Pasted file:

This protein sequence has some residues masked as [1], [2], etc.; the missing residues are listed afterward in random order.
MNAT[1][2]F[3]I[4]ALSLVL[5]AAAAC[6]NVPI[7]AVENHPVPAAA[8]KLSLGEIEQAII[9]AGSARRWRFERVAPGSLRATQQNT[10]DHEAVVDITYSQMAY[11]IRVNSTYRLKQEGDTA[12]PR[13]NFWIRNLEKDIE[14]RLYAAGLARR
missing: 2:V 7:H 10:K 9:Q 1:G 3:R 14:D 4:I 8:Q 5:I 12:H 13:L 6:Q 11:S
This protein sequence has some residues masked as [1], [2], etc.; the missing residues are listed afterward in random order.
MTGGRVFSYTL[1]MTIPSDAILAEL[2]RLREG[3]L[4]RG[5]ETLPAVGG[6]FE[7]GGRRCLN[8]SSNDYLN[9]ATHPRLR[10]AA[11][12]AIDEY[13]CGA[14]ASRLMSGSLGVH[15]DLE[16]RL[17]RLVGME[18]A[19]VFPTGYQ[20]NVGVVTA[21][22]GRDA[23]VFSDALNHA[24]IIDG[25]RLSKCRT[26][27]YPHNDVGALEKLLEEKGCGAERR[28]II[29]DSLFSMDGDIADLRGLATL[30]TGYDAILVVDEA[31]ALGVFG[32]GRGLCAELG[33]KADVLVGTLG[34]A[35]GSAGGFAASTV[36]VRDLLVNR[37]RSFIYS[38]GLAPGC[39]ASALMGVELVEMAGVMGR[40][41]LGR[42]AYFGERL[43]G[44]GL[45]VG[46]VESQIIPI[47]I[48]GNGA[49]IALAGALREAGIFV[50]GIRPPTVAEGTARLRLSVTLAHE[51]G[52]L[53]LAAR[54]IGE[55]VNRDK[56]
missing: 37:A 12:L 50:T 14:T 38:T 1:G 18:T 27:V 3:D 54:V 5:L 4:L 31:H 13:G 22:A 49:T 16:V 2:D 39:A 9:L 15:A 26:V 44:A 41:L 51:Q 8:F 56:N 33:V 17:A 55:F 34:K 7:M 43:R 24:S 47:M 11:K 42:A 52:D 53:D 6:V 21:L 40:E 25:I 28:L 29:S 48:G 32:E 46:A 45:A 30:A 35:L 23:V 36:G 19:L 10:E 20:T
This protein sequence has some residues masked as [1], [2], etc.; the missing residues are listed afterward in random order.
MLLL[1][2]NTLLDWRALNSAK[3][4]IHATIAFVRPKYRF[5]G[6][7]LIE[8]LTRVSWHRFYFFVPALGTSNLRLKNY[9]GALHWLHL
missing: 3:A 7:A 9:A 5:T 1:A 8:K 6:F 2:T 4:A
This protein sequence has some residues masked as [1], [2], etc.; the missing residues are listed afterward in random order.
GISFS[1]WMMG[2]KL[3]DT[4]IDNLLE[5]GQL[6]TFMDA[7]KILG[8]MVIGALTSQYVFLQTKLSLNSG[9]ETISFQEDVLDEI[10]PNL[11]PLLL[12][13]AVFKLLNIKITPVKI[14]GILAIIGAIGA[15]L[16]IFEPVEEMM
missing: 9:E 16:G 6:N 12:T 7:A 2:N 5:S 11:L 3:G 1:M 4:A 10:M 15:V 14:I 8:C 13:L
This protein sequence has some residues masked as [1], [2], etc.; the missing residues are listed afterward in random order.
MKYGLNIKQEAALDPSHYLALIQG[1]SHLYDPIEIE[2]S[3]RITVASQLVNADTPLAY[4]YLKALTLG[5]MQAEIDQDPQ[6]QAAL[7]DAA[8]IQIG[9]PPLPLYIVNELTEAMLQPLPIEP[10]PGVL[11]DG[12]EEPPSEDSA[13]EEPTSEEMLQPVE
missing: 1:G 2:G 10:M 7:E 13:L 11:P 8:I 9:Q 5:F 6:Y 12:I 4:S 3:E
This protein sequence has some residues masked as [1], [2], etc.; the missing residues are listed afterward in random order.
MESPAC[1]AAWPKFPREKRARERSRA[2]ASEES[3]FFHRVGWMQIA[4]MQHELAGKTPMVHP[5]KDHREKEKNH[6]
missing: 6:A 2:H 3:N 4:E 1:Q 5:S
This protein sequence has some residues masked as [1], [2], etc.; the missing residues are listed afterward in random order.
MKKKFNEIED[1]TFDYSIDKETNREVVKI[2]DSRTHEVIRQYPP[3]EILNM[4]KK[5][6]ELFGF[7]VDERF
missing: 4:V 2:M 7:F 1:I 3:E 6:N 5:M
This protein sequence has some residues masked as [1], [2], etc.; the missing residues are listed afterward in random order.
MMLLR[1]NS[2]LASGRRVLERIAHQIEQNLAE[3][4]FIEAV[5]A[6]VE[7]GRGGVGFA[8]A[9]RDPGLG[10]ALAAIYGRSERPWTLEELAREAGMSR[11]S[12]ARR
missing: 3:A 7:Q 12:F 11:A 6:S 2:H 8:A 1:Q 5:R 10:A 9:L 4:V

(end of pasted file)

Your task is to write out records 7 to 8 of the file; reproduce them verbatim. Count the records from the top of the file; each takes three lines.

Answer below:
This protein sequence has some residues masked as [1], [2], etc.; the missing residues are listed afterward in random order.
MKKKFNEIED[1]TFDYSIDKETNREVVKI[2]DSRTHEVIRQYPP[3]EILNM[4]KK[5][6]ELFGF[7]VDERF
missing: 4:V 2:M 7:F 1:I 3:E 6:N 5:M
This protein sequence has some residues masked as [1], [2], etc.; the missing residues are listed afterward in random order.
MMLLR[1]NS[2]LASGRRVLERIAHQIEQNLAE[3][4]FIEAV[5]A[6]VE[7]GRGGVGFA[8]A[9]RDPGLG[10]ALAAIYGRSERPWTLEELAREAGMSR[11]S[12]ARR
missing: 3:A 7:Q 12:F 11:A 6:S 2:H 8:A 1:Q 5:R 10:A 9:L 4:V